“The reality is, we have to live within our means.” Which fiscally conservative luminary would you guess made that statement this week? The answer is Gavin Newsom. Yes, the very same Gavin Newsom who currently serves as the Democratic mayor of the liberal bastion known as San Francisco.
In a fiscally savvy move, the mayor did what he felt was necessary to combat a severe budget shortfall, and his swift answer did not involve taxing or further borrowing. San Francisco, as the mayor stated in a YouTube address on March 6, is facing a serious budget deficit. The city currently is short $522.2 million. Though the city’s budget itself is over $6 billion, Newsom was quick to point out that only a little over $1 billion of that is designated for “discretionary” use, and the mayor did not see the problem getting any better before it got worse.
As a result, during the work week culminating on Friday, March 5, about 15,000 city government employees received notifications that their full-time jobs no longer existed, and they may or may not be offered part-time jobs in the coming days. This rather shocking move was part of Mayor Gavin Newsom’s plan to address the city’s massive budget shortfall. Newsom called the scheme a “framework to address our significant budget shortfall,” adding that he had little choice, as the city simply could not wait for November elections and “we can’t borrow in order to spend money”. “There’s no doubt that this has been a difficult week for a lot of people,” the technology-loving mayor stated in a March 6 YouTube address.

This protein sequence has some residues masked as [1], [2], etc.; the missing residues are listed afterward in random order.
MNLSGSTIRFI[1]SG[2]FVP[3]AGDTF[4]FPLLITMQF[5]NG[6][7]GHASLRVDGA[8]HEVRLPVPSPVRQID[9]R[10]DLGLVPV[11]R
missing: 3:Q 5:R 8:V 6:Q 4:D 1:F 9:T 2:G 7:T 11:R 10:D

The mayor’s plan is as follows: in order to resolve the funding shortage, 15,000 employees who worked 40-hour weeks were fired. Next, Newsom hopes that “the overwhelming majority” of the previous employees can be re-hired, but work 2.5 fewer hours per week, so as to be defined as part-time workers (and take a pay cut of about 6.25 percent). It is believed that this scheme could save up to $50 million. Yes, the mayor not only did not raise taxes or increase borrowing, but he also made it clear that the city hopes to provide jobs for as many of its (former) employees as possible.
The mayor also noted that employees in his office who earned over $100,000 were asked to give back 10 percent of their earnings, while those who earned more than $150,000 were asked to give back 15 percent of those earnings. (In this case, a suggested, charitable donation would have sounded nicer, but when it comes down to it, asking for some back pay, from those who support the administration, is nothing to holler at.)
San Francisco-style high spending played no small role in the accumulation of the $522.2 million shortfall, so perhaps it is poetic justice that a fiscally conservative plan (or “enlightened alternative”, as Newsom phrased it) is being used to dig it out of the very same hole.